Tjaša Griessler Bulc
In its long history, nature has developed intense self-cleaning and buffering capacities. In the context of ecological sanitation and sustainable water management, the application of technologies that mimic healthy natural ecosystems became vital. These technologies aim to close the loop and return resources back to the source. Their basic characteristics, which can be utilised and further improved, are their high buffer and self-protective capacity as well as the provision of habitat diversity. Moreover, these systems have the remediation ability, provide a high level of biodiversity and higher stability of ecosystems. Ecosystem technologies comprise methods of protection and restoration of the environment through natural ecosystem processes. The establishment of ecosystem technologies offers sustainable solutions that contribute to the flood and drought management, preservation of biodiversity, pollution reduction, and enable nutrient recycling. The functions of ecosystem technologies are based on aquatic, waterside, wetland as well as terrestrial ecosystems’ characteristics, such as high flood prevention, water retention capacity, biodiversity as well as specific physical, chemical and biological processes for the reduction of diverse pollutants.
By applying ecosystem technologies, a local community or even a small society can play a significant role. In the context of our contemporary environment, it is important to bring sustainability to local communities or to a household level. Pollution originating from local communities should be treated with the use of ecosystem technologies. They should be seen as prophylactic and therapeutic measures to overcome local environmental problems. Ecosystem technologies include alleviation and adaptation of local communities at a time when climate change system and global changes affect common life in local communities. They could represent an innovative approach towards nature, space and environment protection based upon system thinking or, in other words, a holistic approach involving technologies aimed at regional and local community levels.
Multi-functionality of ecosystem technologies is considered as follows:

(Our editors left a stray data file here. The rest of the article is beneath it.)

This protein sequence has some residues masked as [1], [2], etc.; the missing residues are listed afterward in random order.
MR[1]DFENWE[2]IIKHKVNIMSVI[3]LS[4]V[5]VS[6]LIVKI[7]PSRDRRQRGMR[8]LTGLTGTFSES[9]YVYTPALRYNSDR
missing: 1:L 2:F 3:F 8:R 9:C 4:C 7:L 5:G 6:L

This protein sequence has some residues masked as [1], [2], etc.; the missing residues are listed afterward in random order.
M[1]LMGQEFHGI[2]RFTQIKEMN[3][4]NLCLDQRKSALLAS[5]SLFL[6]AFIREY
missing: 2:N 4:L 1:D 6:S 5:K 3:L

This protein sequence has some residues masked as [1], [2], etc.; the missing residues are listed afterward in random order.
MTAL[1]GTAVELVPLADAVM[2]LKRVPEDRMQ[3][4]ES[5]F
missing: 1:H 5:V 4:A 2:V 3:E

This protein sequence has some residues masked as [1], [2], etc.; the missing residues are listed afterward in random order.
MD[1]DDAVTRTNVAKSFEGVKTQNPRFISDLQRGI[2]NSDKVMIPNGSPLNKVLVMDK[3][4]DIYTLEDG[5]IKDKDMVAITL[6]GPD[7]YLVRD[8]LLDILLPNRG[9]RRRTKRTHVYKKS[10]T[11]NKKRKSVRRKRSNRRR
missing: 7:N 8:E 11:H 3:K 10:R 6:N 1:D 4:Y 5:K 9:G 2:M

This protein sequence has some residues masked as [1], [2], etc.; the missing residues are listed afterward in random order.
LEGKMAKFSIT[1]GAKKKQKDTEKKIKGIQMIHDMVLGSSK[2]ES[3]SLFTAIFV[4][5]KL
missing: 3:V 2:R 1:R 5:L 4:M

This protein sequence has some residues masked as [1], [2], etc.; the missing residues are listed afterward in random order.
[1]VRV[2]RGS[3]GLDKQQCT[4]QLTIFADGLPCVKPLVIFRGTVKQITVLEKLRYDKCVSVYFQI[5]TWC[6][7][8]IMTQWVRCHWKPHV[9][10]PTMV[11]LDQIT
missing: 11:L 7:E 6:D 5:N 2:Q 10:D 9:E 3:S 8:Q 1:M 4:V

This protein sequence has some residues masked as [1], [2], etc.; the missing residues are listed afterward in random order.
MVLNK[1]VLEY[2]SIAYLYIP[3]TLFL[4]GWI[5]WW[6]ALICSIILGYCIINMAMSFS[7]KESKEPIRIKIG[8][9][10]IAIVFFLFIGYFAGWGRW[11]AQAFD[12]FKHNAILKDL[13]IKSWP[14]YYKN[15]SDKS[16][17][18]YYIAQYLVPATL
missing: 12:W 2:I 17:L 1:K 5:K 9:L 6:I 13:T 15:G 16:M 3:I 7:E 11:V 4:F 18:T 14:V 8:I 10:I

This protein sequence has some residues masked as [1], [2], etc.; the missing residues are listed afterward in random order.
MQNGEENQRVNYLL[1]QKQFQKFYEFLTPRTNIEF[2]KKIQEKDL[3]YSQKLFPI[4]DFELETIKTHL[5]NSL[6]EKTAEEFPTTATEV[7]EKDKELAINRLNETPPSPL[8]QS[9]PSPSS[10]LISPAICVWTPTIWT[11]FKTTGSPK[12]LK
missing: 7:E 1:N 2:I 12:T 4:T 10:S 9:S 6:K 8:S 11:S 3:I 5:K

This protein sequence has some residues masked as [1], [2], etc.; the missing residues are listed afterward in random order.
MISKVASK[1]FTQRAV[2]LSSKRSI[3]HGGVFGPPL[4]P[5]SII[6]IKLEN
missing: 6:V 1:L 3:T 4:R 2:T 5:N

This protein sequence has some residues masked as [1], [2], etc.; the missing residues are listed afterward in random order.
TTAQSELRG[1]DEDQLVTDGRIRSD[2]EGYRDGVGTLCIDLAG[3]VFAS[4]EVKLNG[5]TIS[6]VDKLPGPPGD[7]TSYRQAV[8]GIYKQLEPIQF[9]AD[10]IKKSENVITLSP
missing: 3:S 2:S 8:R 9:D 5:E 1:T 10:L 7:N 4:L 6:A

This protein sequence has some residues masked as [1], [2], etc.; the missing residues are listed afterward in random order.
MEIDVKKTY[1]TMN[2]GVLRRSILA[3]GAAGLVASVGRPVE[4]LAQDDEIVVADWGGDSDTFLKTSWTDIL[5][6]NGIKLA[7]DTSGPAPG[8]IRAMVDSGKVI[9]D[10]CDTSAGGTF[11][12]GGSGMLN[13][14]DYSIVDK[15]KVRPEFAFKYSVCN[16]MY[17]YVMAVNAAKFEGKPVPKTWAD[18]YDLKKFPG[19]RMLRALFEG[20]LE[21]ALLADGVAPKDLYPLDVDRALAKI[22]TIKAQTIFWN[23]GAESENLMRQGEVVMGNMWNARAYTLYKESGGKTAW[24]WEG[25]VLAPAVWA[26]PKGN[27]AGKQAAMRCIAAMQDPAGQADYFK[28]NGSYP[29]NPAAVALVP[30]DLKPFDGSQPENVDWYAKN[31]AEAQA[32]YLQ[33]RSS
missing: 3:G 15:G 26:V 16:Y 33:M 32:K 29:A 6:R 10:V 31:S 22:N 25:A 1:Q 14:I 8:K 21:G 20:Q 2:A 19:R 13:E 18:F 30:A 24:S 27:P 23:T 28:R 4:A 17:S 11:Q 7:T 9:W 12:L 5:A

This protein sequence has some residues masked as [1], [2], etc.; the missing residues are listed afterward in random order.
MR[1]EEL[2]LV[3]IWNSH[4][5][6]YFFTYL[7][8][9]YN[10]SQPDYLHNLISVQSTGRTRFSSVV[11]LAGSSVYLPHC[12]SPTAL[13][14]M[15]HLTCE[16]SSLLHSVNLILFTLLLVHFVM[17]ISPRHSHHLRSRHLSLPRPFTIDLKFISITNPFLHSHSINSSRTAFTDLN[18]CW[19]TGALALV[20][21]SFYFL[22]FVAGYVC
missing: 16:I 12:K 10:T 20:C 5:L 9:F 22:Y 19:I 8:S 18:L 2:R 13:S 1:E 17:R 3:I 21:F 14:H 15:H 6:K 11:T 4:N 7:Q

Ecosystem technologies for water management merges vegetated drainage ditches, waste stabilization ponds and stormwater detention ponds, treatment wetlands, buffer zones, phytoremediation with dense woodland establishment, river revitalization, and in stream and bank side river techniques. One of the main aims of ecosystem technologies concept is to integrate exchange, combine and use multi-functionality of different kind of “green technologies” to obtain innovative and sustainable solutions for environmental protection and restoration.
Drainage networks of surface and subsurface drains primarily serve to remove and store excess water associated with irrigation and storm events. In the agricultural areas they help to remove surface water ponding and lower water tables below the major rooting zone for optimum plant production and therefore representing integral components for sustaining the economic growth. Nonetheless, drainage networks affect several hundred thousand hectares of land throughout western and Eastern Europe, leading to loss of retention capacity, loss of biodiversity and water purification.
Although the amount of new drainage in Europe declined during the 1990s, the existing drainage programmes continue to exert a negative impact on the environment. Therefore, management of vegetated drainage ditches is an important issue in drainage pollution control. In the past, the value and the function of a network of ditches have been generally ignored and drainage ditches were the forgotten links between land and aquatic receiving systems.
Now it is understood that such ecosystems maintain environmental quality and support immense biodiversity, including threatened species of flora and fauna as well as having important recreational and aesthetic qualities.
Waste stabilization ponds are simple man-made basins for primary, secondary and tertiary treatment of variety of wastewaters. They are used worldwide, alone or in combination with other treatment processes. Waste stabilization ponds are low cost treatment technology with simple operation and maintenance.